It is therefore considered to be somewhat unusual that the mention of fine footwear does not elicit a similar response from Yours Truly.  Heck, if the majority of females in the world display a specific addictive/hoarding behaviour, one would think it would almost certainly be genetic.

Well, I guess I was standing behind the door when God was passing out this one.

I'm actually quite grateful, in a way...  While I can't deny that I occasionally covet my mother's vast shoe collection (and curse the fact that her dainty feet are about two-and-a-half sizes smaller than my Hobbit-like appendages...  dammit), without a doubt, I have saved myself a heck of a lot of money.

(Which I spend on yarn.  But, that is another issue altogether.)

Summertime is one of my favourite times of year.  One of the main reasons why I love the warm weather so much is that I can dispense of shoes and socks entirely, and run barefoot through my house and garden.  Yes, the habit occasionally makes the floors messy, in spite of all the prickly sisal mats I have placed in front of the doors...  And yes, my feet require soaking, scrubbing and a good deal of moisturizing at the end of every day.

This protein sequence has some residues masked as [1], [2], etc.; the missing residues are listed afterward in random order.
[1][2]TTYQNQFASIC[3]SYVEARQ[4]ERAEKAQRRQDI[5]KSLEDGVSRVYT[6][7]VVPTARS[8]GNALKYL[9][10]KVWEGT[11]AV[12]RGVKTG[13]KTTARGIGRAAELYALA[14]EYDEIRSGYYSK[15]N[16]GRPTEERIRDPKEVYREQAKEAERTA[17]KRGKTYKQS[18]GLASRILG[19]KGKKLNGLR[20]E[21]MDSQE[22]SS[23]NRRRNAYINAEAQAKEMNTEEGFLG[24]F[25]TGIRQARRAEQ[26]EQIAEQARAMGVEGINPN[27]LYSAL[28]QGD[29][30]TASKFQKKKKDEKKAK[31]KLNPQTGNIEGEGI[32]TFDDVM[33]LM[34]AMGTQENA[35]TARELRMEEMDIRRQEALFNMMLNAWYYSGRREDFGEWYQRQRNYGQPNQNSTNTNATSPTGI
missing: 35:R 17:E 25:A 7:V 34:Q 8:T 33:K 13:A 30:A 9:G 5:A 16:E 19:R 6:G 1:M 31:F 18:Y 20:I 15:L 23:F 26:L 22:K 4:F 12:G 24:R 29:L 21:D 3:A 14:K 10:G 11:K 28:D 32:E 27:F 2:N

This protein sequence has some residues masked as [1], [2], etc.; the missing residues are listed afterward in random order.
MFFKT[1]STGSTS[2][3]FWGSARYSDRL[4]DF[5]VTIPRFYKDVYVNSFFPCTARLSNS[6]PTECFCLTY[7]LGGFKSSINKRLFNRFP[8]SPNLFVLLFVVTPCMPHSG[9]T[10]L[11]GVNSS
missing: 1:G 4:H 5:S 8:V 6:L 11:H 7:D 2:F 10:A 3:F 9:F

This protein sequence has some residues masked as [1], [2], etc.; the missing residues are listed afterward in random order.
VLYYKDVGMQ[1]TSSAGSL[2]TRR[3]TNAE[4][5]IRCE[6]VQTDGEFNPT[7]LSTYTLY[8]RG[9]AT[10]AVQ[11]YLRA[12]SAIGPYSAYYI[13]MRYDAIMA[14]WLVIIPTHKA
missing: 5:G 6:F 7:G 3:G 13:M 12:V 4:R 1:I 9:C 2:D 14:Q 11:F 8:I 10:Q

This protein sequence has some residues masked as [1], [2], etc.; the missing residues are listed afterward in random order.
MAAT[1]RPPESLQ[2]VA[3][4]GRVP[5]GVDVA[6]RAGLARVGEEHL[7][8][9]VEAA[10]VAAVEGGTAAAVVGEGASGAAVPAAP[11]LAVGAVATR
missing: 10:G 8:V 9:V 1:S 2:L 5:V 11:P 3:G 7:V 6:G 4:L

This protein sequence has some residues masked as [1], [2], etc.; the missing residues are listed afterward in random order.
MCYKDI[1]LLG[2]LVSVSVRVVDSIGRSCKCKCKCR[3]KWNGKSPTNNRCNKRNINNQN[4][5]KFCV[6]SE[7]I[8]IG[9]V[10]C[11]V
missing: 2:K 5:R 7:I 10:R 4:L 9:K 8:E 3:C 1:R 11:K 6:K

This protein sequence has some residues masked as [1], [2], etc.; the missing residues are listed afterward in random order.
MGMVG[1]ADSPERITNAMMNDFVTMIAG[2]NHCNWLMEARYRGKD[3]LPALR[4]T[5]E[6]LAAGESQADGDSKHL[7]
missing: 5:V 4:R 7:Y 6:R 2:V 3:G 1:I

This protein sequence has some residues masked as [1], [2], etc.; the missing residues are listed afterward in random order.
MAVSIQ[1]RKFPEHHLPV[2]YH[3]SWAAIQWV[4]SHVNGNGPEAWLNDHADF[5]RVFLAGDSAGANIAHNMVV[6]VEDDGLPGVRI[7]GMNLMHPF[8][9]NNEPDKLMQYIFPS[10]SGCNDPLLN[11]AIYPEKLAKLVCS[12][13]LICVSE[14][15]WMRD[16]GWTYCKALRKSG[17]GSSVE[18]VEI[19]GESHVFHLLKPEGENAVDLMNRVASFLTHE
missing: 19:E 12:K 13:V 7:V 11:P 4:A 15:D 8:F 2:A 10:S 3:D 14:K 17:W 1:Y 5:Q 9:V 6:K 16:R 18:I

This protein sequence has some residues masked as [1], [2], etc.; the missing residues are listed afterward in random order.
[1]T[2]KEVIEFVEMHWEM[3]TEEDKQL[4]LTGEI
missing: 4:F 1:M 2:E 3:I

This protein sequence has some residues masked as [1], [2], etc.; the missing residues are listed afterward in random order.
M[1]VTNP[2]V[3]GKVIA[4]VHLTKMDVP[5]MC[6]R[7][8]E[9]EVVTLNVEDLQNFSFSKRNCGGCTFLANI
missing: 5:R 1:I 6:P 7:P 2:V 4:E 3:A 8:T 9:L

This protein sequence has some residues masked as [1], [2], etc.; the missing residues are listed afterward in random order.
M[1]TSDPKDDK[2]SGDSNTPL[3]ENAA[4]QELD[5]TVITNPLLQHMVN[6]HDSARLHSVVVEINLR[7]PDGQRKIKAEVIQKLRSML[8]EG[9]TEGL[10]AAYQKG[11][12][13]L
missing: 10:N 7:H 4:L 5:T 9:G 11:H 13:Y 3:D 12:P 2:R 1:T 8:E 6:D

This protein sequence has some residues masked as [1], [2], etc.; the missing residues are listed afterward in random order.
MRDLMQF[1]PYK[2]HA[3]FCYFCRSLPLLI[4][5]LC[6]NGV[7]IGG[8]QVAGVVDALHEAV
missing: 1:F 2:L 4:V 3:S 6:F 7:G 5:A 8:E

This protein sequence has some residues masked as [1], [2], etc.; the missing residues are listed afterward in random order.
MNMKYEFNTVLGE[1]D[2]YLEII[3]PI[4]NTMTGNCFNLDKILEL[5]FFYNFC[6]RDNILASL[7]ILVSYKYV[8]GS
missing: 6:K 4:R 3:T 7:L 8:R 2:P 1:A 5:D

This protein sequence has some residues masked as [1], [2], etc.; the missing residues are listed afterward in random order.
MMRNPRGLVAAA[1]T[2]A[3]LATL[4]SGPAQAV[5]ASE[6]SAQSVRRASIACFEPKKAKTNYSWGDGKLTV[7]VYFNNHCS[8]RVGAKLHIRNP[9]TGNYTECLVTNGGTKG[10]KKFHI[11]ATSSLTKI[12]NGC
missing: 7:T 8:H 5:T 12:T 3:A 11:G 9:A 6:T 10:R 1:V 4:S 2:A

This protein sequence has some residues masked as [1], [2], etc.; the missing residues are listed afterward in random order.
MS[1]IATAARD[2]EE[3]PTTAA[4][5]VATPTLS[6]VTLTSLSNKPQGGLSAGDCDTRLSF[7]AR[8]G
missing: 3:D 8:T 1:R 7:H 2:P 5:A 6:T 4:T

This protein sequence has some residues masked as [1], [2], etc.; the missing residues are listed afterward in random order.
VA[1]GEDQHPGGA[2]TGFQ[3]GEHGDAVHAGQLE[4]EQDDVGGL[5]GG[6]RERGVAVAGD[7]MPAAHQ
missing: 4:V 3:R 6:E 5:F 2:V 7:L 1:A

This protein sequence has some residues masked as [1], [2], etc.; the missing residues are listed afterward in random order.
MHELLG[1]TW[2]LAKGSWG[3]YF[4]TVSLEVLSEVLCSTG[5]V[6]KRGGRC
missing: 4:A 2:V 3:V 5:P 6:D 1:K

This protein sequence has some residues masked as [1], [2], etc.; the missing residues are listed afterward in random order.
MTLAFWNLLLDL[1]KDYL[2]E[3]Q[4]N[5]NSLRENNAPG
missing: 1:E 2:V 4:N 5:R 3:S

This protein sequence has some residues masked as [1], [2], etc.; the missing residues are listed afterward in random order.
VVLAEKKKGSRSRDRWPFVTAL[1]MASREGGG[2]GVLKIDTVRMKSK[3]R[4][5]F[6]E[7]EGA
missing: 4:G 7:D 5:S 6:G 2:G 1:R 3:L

But to me, nothing beats the feel of bare-foot-freedom, and grass-between-the-toes.

Traction, baby...
When I was a stay-at-home mum, the only pre-requisite I had for footwear was TRACTION.  The shoes I wore had to stand up to chasing after kids, and enable me to CATCH the little boogers before they flew in front of a moving vehicle, out a window, or into the deep end of a swimming pool.  Indoors, I discovered the joy of hot-pink crocs.  Outdoors, I had sturdy leather slip-ons with seriously treaded rubber soles.

By order of the Doc..